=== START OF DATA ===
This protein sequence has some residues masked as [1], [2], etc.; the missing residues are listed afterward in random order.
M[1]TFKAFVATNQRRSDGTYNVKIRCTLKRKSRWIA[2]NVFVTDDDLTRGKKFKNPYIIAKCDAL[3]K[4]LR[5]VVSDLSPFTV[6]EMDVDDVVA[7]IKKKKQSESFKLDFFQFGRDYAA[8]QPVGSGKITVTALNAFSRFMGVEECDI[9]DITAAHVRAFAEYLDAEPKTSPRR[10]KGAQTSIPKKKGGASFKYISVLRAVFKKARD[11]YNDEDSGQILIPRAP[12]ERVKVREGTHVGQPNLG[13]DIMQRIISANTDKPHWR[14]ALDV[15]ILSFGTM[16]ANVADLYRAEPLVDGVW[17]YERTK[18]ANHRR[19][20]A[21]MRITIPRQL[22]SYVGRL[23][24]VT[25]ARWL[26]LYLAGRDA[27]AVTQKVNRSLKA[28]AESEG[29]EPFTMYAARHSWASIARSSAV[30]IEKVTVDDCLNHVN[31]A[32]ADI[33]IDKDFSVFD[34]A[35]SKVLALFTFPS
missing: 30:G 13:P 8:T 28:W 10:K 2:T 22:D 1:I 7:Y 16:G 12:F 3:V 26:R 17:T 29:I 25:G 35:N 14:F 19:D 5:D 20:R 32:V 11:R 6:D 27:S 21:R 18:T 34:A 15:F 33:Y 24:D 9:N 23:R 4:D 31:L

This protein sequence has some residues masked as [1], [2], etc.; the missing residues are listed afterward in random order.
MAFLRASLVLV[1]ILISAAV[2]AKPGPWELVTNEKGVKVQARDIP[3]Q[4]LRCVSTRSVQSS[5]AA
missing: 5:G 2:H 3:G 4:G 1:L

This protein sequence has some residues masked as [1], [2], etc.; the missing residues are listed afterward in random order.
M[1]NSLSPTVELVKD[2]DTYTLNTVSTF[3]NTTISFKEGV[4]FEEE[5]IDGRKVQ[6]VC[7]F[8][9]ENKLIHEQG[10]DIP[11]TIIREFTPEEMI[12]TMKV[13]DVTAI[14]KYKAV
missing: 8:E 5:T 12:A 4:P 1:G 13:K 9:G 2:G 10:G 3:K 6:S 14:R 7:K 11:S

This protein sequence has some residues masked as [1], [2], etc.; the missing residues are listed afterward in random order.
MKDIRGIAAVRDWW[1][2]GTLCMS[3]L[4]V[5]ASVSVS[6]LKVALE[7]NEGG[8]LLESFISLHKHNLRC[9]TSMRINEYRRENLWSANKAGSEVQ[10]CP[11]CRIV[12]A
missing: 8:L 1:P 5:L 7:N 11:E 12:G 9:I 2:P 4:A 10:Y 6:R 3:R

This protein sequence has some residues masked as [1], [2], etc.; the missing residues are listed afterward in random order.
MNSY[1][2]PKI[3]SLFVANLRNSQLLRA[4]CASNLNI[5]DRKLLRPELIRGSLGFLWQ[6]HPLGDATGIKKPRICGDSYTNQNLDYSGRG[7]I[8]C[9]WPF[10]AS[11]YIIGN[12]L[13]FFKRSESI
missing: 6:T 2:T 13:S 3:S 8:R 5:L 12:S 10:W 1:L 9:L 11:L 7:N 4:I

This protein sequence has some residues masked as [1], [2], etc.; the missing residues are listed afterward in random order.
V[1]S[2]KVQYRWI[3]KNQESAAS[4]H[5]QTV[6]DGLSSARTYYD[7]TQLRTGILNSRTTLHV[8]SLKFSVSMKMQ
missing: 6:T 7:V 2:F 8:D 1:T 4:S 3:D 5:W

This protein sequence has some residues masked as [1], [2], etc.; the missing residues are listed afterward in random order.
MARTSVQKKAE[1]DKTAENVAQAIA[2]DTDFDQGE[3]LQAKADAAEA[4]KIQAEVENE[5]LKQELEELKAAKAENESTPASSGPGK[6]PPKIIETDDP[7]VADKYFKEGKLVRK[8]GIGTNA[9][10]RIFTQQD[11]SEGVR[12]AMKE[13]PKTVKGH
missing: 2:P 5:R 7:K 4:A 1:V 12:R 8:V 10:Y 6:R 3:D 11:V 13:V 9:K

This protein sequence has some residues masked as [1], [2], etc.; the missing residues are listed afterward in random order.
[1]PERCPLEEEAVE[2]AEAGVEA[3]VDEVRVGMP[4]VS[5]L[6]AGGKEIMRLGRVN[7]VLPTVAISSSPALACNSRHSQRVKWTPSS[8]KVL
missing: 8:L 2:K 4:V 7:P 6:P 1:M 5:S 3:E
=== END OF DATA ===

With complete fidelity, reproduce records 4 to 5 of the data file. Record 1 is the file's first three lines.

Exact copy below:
This protein sequence has some residues masked as [1], [2], etc.; the missing residues are listed afterward in random order.
MKDIRGIAAVRDWW[1][2]GTLCMS[3]L[4]V[5]ASVSVS[6]LKVALE[7]NEGG[8]LLESFISLHKHNLRC[9]TSMRINEYRRENLWSANKAGSEVQ[10]CP[11]CRIV[12]A
missing: 8:L 1:P 5:L 7:N 11:E 12:G 9:I 2:P 4:A 10:Y 6:R 3:R

This protein sequence has some residues masked as [1], [2], etc.; the missing residues are listed afterward in random order.
MNSY[1][2]PKI[3]SLFVANLRNSQLLRA[4]CASNLNI[5]DRKLLRPELIRGSLGFLWQ[6]HPLGDATGIKKPRICGDSYTNQNLDYSGRG[7]I[8]C[9]WPF[10]AS[11]YIIGN[12]L[13]FFKRSESI
missing: 6:T 2:T 13:S 3:S 8:R 5:L 12:S 10:W 1:L 9:L 11:L 7:N 4:I